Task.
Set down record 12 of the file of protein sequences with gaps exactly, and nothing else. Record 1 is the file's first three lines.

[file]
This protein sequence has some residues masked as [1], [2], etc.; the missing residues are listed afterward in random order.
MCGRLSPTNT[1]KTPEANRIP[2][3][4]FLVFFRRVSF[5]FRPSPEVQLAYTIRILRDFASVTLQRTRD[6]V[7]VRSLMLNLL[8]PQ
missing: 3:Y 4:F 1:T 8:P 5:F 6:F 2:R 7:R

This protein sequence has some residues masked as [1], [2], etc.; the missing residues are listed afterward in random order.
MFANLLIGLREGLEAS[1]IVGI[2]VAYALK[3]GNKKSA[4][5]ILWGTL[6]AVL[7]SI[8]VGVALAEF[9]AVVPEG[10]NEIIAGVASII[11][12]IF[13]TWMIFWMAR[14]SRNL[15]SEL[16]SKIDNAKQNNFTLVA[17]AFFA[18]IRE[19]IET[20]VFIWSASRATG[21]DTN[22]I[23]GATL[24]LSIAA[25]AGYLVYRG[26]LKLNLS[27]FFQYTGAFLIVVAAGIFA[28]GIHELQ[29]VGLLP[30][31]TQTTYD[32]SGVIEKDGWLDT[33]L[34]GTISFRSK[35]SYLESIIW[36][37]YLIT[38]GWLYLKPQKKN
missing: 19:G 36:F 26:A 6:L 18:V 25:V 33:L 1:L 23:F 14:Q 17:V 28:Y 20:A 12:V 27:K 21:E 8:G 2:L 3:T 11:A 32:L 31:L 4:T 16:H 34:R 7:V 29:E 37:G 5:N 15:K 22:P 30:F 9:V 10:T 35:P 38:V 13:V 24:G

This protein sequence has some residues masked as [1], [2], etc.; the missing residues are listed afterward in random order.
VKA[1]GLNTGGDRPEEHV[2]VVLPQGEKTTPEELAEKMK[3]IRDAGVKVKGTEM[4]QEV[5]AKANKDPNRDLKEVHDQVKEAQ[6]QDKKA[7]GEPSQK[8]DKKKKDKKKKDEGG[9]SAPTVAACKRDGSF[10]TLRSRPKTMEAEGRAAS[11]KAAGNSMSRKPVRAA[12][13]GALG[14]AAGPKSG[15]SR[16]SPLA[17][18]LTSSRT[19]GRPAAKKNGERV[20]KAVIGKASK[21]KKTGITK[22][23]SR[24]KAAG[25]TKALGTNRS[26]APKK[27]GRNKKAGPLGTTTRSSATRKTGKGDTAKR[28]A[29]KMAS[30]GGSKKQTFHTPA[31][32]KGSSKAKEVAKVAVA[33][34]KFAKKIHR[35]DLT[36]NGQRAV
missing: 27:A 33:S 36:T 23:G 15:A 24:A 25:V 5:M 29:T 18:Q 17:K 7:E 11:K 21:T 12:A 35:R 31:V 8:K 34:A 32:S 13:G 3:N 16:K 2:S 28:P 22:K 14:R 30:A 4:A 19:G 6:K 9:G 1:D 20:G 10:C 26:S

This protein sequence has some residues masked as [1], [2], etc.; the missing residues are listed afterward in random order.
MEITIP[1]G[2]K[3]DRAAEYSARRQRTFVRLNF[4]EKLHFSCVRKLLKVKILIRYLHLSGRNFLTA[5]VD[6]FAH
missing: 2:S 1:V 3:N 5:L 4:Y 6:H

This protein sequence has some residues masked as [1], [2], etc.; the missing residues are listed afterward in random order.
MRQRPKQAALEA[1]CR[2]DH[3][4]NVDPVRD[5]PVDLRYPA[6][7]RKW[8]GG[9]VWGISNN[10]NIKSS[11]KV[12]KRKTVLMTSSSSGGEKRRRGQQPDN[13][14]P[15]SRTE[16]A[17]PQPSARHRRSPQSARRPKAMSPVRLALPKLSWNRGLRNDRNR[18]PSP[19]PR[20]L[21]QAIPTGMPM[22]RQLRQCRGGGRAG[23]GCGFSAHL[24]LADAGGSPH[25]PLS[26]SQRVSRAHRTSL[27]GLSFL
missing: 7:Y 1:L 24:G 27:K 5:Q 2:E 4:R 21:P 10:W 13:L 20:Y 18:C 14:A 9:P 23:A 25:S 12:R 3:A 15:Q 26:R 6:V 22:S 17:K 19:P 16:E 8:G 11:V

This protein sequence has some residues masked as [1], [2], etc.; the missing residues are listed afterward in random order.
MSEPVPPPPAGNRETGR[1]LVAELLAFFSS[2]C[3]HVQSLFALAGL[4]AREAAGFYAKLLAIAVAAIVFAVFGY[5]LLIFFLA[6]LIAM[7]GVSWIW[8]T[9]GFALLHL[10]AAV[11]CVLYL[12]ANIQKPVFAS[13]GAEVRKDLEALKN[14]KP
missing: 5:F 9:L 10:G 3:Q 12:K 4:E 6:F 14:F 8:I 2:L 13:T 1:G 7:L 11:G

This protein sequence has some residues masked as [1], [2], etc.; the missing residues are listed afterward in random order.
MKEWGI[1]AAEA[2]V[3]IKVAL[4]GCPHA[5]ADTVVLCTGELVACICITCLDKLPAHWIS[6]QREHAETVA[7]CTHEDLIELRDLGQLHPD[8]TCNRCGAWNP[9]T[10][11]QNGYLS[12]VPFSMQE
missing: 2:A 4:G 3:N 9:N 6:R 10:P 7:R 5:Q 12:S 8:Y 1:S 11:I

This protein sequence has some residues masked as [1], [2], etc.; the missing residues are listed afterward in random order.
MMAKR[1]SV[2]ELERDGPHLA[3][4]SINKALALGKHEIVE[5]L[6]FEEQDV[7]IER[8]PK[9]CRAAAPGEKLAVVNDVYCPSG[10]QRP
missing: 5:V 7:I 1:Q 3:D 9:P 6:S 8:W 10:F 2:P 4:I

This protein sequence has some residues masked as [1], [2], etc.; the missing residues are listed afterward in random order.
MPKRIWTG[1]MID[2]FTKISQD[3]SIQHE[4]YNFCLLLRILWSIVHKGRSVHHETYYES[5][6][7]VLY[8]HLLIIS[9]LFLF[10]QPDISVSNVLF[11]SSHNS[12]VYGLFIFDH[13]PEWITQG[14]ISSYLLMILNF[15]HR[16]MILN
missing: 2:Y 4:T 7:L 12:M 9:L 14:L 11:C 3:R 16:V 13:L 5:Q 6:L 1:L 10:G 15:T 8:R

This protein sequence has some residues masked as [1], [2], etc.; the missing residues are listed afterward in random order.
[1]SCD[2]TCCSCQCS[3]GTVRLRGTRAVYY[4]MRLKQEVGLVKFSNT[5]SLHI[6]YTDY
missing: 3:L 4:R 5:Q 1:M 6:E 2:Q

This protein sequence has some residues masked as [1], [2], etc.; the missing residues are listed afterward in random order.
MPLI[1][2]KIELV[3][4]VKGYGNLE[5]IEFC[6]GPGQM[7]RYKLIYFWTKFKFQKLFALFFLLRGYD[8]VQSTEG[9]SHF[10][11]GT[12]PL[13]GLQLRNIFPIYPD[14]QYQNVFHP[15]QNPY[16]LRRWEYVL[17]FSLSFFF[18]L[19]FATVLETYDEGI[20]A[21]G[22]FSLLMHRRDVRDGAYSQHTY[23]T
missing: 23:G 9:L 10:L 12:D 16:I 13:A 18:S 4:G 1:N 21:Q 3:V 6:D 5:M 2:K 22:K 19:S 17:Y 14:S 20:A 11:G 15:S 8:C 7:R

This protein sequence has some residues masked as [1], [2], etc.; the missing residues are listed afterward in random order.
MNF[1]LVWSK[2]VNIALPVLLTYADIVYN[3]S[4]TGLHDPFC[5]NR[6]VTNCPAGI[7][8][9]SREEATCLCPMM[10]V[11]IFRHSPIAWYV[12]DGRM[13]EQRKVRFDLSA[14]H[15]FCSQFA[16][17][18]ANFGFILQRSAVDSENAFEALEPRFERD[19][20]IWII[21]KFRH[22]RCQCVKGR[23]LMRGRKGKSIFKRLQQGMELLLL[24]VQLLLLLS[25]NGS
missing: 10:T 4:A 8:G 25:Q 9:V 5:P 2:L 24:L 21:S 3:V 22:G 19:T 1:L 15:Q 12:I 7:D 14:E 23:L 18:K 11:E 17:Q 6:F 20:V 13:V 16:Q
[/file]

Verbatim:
This protein sequence has some residues masked as [1], [2], etc.; the missing residues are listed afterward in random order.
MNF[1]LVWSK[2]VNIALPVLLTYADIVYN[3]S[4]TGLHDPFC[5]NR[6]VTNCPAGI[7][8][9]SREEATCLCPMM[10]V[11]IFRHSPIAWYV[12]DGRM[13]EQRKVRFDLSA[14]H[15]FCSQFA[16][17][18]ANFGFILQRSAVDSENAFEALEPRFERD[19][20]IWII[21]KFRH[22]RCQCVKGR[23]LMRGRKGKSIFKRLQQGMELLLL[24]VQLLLLLS[25]NGS
missing: 10:T 4:A 8:G 25:Q 9:V 5:P 2:L 24:L 21:S 3:V 22:G 19:T 1:L 15:Q 12:I 7:D 14:E 23:L 18:K 11:E 17:Q 6:F 20:V 13:V 16:Q